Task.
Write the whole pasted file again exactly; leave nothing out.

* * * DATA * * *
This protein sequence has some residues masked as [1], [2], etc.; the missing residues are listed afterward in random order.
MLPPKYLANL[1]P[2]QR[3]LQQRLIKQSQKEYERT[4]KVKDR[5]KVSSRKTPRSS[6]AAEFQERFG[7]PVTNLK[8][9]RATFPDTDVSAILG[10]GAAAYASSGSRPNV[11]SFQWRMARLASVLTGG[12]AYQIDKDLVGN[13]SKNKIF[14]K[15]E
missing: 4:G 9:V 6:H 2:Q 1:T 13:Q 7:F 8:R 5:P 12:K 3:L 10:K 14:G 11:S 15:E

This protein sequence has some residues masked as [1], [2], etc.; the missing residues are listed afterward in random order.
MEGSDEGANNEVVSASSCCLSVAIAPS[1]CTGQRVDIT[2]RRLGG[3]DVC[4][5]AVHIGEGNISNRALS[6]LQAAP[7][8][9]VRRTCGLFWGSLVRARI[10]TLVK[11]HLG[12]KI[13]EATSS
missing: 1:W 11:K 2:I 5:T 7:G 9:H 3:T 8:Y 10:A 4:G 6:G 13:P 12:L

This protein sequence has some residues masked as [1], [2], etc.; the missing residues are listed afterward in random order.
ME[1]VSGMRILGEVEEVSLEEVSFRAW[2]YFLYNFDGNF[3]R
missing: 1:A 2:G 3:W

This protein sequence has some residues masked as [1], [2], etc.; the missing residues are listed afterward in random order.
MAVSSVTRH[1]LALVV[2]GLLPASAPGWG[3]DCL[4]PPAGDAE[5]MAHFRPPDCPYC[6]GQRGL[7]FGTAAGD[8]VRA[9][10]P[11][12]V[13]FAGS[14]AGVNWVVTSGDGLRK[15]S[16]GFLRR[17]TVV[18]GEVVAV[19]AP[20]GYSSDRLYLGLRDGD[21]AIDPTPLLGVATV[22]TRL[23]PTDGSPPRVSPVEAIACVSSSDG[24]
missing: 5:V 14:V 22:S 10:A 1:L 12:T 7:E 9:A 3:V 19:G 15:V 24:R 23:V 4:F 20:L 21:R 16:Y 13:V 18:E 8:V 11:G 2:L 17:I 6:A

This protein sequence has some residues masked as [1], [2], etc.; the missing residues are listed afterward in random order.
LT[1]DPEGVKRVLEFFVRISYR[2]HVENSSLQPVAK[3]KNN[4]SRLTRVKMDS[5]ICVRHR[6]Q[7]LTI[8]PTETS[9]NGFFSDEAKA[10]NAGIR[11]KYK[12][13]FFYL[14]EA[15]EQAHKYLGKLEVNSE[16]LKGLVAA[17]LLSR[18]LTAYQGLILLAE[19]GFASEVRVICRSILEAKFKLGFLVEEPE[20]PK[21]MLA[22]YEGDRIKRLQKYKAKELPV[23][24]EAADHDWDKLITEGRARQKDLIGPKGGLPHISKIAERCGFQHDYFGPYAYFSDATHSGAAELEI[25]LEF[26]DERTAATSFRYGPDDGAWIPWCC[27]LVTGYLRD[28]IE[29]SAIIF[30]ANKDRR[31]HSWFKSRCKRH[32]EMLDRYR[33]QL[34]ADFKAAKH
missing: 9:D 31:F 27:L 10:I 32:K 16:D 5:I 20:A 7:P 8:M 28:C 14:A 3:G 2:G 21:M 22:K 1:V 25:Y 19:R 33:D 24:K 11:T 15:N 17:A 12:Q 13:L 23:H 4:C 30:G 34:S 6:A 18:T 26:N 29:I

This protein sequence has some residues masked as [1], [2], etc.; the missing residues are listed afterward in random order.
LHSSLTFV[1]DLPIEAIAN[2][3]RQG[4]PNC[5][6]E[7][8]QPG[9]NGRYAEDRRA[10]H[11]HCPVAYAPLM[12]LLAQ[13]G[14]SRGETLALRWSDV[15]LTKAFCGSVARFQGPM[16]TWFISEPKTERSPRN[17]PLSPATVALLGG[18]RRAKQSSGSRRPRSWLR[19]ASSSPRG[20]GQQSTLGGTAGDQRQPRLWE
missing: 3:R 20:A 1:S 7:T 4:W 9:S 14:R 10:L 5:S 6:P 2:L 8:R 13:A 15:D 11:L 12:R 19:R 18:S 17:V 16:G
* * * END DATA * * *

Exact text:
This protein sequence has some residues masked as [1], [2], etc.; the missing residues are listed afterward in random order.
MLPPKYLANL[1]P[2]QR[3]LQQRLIKQSQKEYERT[4]KVKDR[5]KVSSRKTPRSS[6]AAEFQERFG[7]PVTNLK[8][9]RATFPDTDVSAILG[10]GAAAYASSGSRPNV[11]SFQWRMARLASVLTGG[12]AYQIDKDLVGN[13]SKNKIF[14]K[15]E
missing: 4:G 9:V 6:H 2:Q 1:T 13:Q 7:F 8:R 5:P 12:K 3:L 10:K 14:G 11:S 15:E

This protein sequence has some residues masked as [1], [2], etc.; the missing residues are listed afterward in random order.
MEGSDEGANNEVVSASSCCLSVAIAPS[1]CTGQRVDIT[2]RRLGG[3]DVC[4][5]AVHIGEGNISNRALS[6]LQAAP[7][8][9]VRRTCGLFWGSLVRARI[10]TLVK[11]HLG[12]KI[13]EATSS
missing: 1:W 11:K 2:I 5:T 7:G 9:H 3:T 8:Y 10:A 4:G 6:G 13:P 12:L

This protein sequence has some residues masked as [1], [2], etc.; the missing residues are listed afterward in random order.
ME[1]VSGMRILGEVEEVSLEEVSFRAW[2]YFLYNFDGNF[3]R
missing: 1:A 2:G 3:W

This protein sequence has some residues masked as [1], [2], etc.; the missing residues are listed afterward in random order.
MAVSSVTRH[1]LALVV[2]GLLPASAPGWG[3]DCL[4]PPAGDAE[5]MAHFRPPDCPYC[6]GQRGL[7]FGTAAGD[8]VRA[9][10]P[11][12]V[13]FAGS[14]AGVNWVVTSGDGLRK[15]S[16]GFLRR[17]TVV[18]GEVVAV[19]AP[20]GYSSDRLYLGLRDGD[21]AIDPTPLLGVATV[22]TRL[23]PTDGSPPRVSPVEAIACVSSSDG[24]
missing: 5:V 14:V 22:S 10:A 1:L 12:T 7:E 9:A 3:V 19:G 15:V 24:R 23:V 4:F 20:L 21:R 16:Y 13:V 18:E 8:V 11:G 2:L 17:I 6:A

This protein sequence has some residues masked as [1], [2], etc.; the missing residues are listed afterward in random order.
LT[1]DPEGVKRVLEFFVRISYR[2]HVENSSLQPVAK[3]KNN[4]SRLTRVKMDS[5]ICVRHR[6]Q[7]LTI[8]PTETS[9]NGFFSDEAKA[10]NAGIR[11]KYK[12][13]FFYL[14]EA[15]EQAHKYLGKLEVNSE[16]LKGLVAA[17]LLSR[18]LTAYQGLILLAE[19]GFASEVRVICRSILEAKFKLGFLVEEPE[20]PK[21]MLA[22]YEGDRIKRLQKYKAKELPV[23][24]EAADHDWDKLITEGRARQKDLIGPKGGLPHISKIAERCGFQHDYFGPYAYFSDATHSGAAELEI[25]LEF[26]DERTAATSFRYGPDDGAWIPWCC[27]LVTGYLRD[28]IE[29]SAIIF[30]ANKDRR[31]HSWFKSRCKRH[32]EMLDRYR[33]QL[34]ADFKAAKH
missing: 9:D 31:F 27:L 10:I 32:K 16:D 5:I 20:A 7:P 8:M 28:C 14:A 3:G 2:G 21:M 22:K 1:V 25:Y 19:R 33:D 24:K 11:T 15:N 17:A 12:Q 13:L 23:H 4:C 30:G 34:S 6:A 18:T 26:N 29:I

This protein sequence has some residues masked as [1], [2], etc.; the missing residues are listed afterward in random order.
LHSSLTFV[1]DLPIEAIAN[2][3]RQG[4]PNC[5][6]E[7][8]QPG[9]NGRYAEDRRA[10]H[11]HCPVAYAPLM[12]LLAQ[13]G[14]SRGETLALRWSDV[15]LTKAFCGSVARFQGPM[16]TWFISEPKTERSPRN[17]PLSPATVALLGG[18]RRAKQSSGSRRPRSWLR[19]ASSSPRG[20]GQQSTLGGTAGDQRQPRLWE
missing: 3:R 20:A 1:S 7:T 4:W 9:S 14:R 10:L 5:S 6:P 2:L 8:R 13:A 15:D 11:L 12:R 19:R 18:S 17:V 16:G